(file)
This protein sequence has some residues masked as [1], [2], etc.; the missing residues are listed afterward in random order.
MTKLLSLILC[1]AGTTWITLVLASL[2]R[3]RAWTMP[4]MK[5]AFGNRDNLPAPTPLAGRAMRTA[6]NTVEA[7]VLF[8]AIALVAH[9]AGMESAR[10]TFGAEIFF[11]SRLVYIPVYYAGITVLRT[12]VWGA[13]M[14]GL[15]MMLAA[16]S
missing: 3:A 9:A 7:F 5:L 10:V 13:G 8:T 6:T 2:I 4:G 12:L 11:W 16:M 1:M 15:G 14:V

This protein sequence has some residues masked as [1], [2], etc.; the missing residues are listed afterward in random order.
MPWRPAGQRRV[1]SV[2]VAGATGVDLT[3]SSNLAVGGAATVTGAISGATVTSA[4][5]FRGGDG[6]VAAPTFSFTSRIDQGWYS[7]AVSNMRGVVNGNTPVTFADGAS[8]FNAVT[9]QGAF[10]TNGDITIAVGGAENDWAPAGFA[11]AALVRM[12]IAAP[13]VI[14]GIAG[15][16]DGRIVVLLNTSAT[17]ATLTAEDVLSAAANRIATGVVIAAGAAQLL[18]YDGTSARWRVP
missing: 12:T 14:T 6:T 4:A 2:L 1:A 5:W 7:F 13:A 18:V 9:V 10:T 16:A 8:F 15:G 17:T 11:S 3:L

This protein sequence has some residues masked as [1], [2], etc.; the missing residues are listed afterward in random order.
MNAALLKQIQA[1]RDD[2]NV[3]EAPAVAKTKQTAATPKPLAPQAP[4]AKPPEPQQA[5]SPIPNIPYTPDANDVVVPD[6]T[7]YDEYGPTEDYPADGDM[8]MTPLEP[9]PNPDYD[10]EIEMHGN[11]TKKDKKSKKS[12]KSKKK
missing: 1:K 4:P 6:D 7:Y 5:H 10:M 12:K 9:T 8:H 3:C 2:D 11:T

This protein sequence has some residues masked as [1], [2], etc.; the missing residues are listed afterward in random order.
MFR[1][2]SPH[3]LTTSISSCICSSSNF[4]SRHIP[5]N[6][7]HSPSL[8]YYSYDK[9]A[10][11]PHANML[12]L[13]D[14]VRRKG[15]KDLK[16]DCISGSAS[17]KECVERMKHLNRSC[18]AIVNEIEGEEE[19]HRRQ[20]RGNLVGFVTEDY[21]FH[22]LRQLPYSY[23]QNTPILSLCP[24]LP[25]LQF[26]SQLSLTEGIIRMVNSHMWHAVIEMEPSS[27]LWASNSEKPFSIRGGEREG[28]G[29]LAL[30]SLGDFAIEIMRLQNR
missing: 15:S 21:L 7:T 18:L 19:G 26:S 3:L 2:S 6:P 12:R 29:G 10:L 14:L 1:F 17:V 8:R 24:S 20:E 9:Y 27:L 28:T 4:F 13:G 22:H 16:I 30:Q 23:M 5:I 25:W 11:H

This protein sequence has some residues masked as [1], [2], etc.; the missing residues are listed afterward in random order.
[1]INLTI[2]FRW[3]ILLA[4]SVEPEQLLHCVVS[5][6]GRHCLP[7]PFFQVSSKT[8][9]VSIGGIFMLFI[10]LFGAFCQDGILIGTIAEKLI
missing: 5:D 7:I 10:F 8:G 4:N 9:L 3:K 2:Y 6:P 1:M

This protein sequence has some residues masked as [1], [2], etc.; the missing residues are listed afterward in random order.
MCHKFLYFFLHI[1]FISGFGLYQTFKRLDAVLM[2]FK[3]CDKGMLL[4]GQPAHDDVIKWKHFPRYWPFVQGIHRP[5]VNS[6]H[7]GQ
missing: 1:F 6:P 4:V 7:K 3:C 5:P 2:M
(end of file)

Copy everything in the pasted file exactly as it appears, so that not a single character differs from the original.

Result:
This protein sequence has some residues masked as [1], [2], etc.; the missing residues are listed afterward in random order.
MTKLLSLILC[1]AGTTWITLVLASL[2]R[3]RAWTMP[4]MK[5]AFGNRDNLPAPTPLAGRAMRTA[6]NTVEA[7]VLF[8]AIALVAH[9]AGMESAR[10]TFGAEIFF[11]SRLVYIPVYYAGITVLRT[12]VWGA[13]M[14]GL[15]MMLAA[16]S
missing: 3:A 9:A 7:F 5:L 10:V 13:G 8:T 6:T 2:I 4:G 12:L 11:W 16:M 1:M 15:G 14:V

This protein sequence has some residues masked as [1], [2], etc.; the missing residues are listed afterward in random order.
MPWRPAGQRRV[1]SV[2]VAGATGVDLT[3]SSNLAVGGAATVTGAISGATVTSA[4][5]FRGGDG[6]VAAPTFSFTSRIDQGWYS[7]AVSNMRGVVNGNTPVTFADGAS[8]FNAVT[9]QGAF[10]TNGDITIAVGGAENDWAPAGFA[11]AALVRM[12]IAAP[13]VI[14]GIAG[15][16]DGRIVVLLNTSAT[17]ATLTAEDVLSAAANRIATGVVIAAGAAQLL[18]YDGTSARWRVP
missing: 12:T 14:T 6:T 4:A 2:L 1:A 5:W 7:F 13:A 18:V 9:V 10:T 16:A 8:F 15:G 17:T 11:S 3:L

This protein sequence has some residues masked as [1], [2], etc.; the missing residues are listed afterward in random order.
MNAALLKQIQA[1]RDD[2]NV[3]EAPAVAKTKQTAATPKPLAPQAP[4]AKPPEPQQA[5]SPIPNIPYTPDANDVVVPD[6]T[7]YDEYGPTEDYPADGDM[8]MTPLEP[9]PNPDYD[10]EIEMHGN[11]TKKDKKSKKS[12]KSKKK
missing: 1:K 4:P 6:D 7:Y 5:H 10:M 12:K 9:T 8:H 3:C 2:D 11:T

This protein sequence has some residues masked as [1], [2], etc.; the missing residues are listed afterward in random order.
MFR[1][2]SPH[3]LTTSISSCICSSSNF[4]SRHIP[5]N[6][7]HSPSL[8]YYSYDK[9]A[10][11]PHANML[12]L[13]D[14]VRRKG[15]KDLK[16]DCISGSAS[17]KECVERMKHLNRSC[18]AIVNEIEGEEE[19]HRRQ[20]RGNLVGFVTEDY[21]FH[22]LRQLPYSY[23]QNTPILSLCP[24]LP[25]LQF[26]SQLSLTEGIIRMVNSHMWHAVIEMEPSS[27]LWASNSEKPFSIRGGEREG[28]G[29]LAL[30]SLGDFAIEIMRLQNR
missing: 15:S 21:L 7:T 18:L 19:G 26:S 3:L 2:S 6:P 12:R 29:G 10:L 14:L 1:F 17:V 8:R 24:S 20:E 9:Y 27:L 28:T 4:F 13:G 22:H 16:I 30:Q 23:M 5:I 25:W 11:H

This protein sequence has some residues masked as [1], [2], etc.; the missing residues are listed afterward in random order.
[1]INLTI[2]FRW[3]ILLA[4]SVEPEQLLHCVVS[5][6]GRHCLP[7]PFFQVSSKT[8][9]VSIGGIFMLFI[10]LFGAFCQDGILIGTIAEKLI
missing: 5:D 7:I 10:F 8:G 4:N 9:L 3:K 2:Y 6:P 1:M

This protein sequence has some residues masked as [1], [2], etc.; the missing residues are listed afterward in random order.
MCHKFLYFFLHI[1]FISGFGLYQTFKRLDAVLM[2]FK[3]CDKGMLL[4]GQPAHDDVIKWKHFPRYWPFVQGIHRP[5]VNS[6]H[7]GQ
missing: 1:F 6:P 4:V 7:K 3:C 5:P 2:M